By Jason KUROSU
In the wake of the Drug Enforcement Agency’s take back event in which the Crescenta Valley Drug and Alcohol Prevention Coalition and the DEA combined efforts to get expired and unneeded prescription medication out of the community’s medicine cabinets – and ended up collecting over 460 pounds of drugs, according to Coalition president Officer Matt Zakarian – the Coalition changed their focus from legal prescription medication to illegal drugs, namely marijuana, at their recent public meeting.
The meeting featured guest speaker Alexandra Datig, a political advisor and consultant who has worked on drug policy and spoke out heavily against Proposition 19, the initiative which would have legalized marijuana in California had it passed.
Datig began her presentation, titled “Educating the public about Marijuana – What everyone needs to know,” by detailing her past experiences with drugs.
“Drug abuse will lead you to places where you are afraid of who you are,” said Datig.
The remainder of Datig’s presentation outlined her opposition to marijuana and its potential legalization through statistics and analysis on marijuana’s health effects and decriminalization in other countries.
Datig’s analysis of health and safety issues regarding marijuana included a topic coalition members have expressed concerns about in past meetings: driving while under the influence. According to FARS (Fatality Analysis Reporting System), there have been 1,240 traffic fatalities associated with marijuana use between 2004 and 2008. A similar statistic reported that “drugged deaths” have outnumbered drunken driving deaths in 2011, according to the National Highway, Traffic & Safety Administration.
Datig spoke on other, perhaps not as well known, debilitating health effects.
“Recent work indicates that THC promotes tumor growth by inhibiting certain anti-tumor immunities,” said Datig, citing Dr. Leslie Iversen, professor of Pharmacology at the University of Oxford and author of “The Science of Marijuana.”
Datig also spoke about a connection between marijuana and schizophrenia.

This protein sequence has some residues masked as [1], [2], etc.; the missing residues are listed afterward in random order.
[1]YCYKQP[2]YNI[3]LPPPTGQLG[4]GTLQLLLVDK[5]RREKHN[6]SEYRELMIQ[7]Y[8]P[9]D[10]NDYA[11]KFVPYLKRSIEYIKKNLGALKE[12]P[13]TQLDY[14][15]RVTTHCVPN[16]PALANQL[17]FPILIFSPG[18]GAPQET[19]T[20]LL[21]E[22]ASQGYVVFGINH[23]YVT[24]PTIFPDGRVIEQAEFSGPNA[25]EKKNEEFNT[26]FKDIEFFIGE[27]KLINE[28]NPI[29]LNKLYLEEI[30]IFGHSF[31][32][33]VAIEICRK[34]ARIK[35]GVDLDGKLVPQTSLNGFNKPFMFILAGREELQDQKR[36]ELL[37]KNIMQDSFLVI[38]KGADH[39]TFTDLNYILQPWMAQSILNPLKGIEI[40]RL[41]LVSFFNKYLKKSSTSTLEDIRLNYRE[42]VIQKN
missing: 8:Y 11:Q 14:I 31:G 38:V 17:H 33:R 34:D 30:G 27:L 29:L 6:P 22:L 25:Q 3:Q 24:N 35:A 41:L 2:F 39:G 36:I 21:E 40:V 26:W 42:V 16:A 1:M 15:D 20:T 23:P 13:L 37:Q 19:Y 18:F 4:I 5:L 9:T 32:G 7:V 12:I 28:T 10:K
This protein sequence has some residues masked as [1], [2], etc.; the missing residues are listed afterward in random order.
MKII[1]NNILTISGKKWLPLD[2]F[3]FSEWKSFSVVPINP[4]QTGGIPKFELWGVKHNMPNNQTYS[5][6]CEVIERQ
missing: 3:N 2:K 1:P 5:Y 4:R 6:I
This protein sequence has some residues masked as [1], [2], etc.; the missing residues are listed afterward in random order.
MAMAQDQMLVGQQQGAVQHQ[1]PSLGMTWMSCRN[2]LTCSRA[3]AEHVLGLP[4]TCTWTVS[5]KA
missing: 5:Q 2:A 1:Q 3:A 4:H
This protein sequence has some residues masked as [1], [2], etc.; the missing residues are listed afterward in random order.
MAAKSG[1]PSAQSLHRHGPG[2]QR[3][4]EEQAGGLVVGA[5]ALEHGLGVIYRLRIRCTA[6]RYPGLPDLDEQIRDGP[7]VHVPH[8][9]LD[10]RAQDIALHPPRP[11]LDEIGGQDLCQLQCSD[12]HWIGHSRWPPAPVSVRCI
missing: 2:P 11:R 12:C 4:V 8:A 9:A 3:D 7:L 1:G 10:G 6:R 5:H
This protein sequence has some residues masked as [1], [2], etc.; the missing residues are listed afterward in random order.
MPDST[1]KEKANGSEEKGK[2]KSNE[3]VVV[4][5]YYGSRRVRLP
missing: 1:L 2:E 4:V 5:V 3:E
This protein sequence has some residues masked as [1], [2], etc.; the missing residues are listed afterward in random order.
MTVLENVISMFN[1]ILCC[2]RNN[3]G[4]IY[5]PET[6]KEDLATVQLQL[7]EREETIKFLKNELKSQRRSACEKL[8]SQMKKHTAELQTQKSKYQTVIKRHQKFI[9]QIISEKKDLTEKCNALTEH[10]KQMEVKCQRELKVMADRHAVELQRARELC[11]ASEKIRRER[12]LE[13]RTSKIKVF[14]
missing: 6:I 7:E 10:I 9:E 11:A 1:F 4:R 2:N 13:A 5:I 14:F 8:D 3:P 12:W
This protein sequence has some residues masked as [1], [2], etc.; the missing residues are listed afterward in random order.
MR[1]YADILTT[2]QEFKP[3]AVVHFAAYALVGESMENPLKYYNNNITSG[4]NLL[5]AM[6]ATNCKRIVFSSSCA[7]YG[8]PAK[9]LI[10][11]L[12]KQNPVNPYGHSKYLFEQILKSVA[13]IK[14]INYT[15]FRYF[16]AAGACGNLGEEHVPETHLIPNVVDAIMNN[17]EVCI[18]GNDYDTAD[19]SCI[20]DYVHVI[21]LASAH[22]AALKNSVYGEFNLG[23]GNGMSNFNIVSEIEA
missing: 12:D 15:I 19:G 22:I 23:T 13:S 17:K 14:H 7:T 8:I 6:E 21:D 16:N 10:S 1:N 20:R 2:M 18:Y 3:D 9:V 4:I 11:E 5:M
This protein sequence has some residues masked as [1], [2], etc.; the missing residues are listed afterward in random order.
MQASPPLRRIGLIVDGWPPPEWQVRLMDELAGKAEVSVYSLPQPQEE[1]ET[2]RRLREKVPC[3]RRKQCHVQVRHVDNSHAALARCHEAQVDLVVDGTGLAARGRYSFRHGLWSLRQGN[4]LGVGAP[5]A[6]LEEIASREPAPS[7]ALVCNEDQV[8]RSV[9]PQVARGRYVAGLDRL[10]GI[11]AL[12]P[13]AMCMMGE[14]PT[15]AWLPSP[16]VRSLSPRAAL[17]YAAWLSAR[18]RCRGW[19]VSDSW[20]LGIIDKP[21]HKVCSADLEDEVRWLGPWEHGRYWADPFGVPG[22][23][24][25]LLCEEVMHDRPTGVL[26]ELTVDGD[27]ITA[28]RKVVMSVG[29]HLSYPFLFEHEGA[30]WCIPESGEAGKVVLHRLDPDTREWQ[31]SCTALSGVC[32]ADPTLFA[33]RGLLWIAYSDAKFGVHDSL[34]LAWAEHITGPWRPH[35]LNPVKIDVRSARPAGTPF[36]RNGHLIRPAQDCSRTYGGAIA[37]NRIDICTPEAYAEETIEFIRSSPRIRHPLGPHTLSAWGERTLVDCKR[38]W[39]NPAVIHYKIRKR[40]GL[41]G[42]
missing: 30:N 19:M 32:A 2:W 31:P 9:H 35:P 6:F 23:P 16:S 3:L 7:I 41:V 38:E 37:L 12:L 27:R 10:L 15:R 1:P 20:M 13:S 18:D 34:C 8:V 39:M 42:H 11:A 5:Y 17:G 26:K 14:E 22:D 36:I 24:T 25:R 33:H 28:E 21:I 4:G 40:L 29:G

“Marijuana has been associated with contributing to schizophrenia,” said Datig. She went on to compare schizophrenia’s symptoms with the symptoms of marijuana use, namely “psychosis, delusions” and “formal thought disorders.”
Datig spoke about the carcinogenic effects of marijuana, an often underreported connection.
“Marijuana smoke has been listed, effective Feb. 19, 2009, as known to the state of California to cause cancer. … In fact, one marijuana joint has five times the carcinogens as a cigarette.”
Datig continued with her staunch opposition to marijuana legalization. Her presentation outlined the differences in tax revenue and public health costs. According to Datig’s slideshow, tobacco brings in $1.5 billion in taxes per year, but the public health costs are about $15 billion. Similarly, alcohol brings in $288 million in taxes, but also produces public health costs of $17 billion. Datig believes legalizing marijuana would end up producing a similar disparity.
She highlighted several unsuccessful decriminalization and legalization attempts at home and abroad.
Regarding decriminalization in Europe, Datig said, “The grass is not always greener on the other side.”
Datig referred to the “failed Portugal experiment” (Portugal allows a small amount of possession, but not cultivation) and the closing of many of Amsterdam’s widely known cannabis cafes. She also noted several failed attempts to legalize marijuana stateside (nine attempts in all, including three in California).
Afterward, the Drug and Alcohol Prevention Coalition held their regular meeting, checking the progress on several planned events. Some of these include fundraisers, a holiday mixer to introduce prospective coalition members to the rest of the fold, and a series of youth debates, planned to be held at Crescenta Valley High with the CVHS Debate club.
For more information on future Crescenta Valley Drug and Alcohol Prevention Coalition events, visit www.cvdapc.org.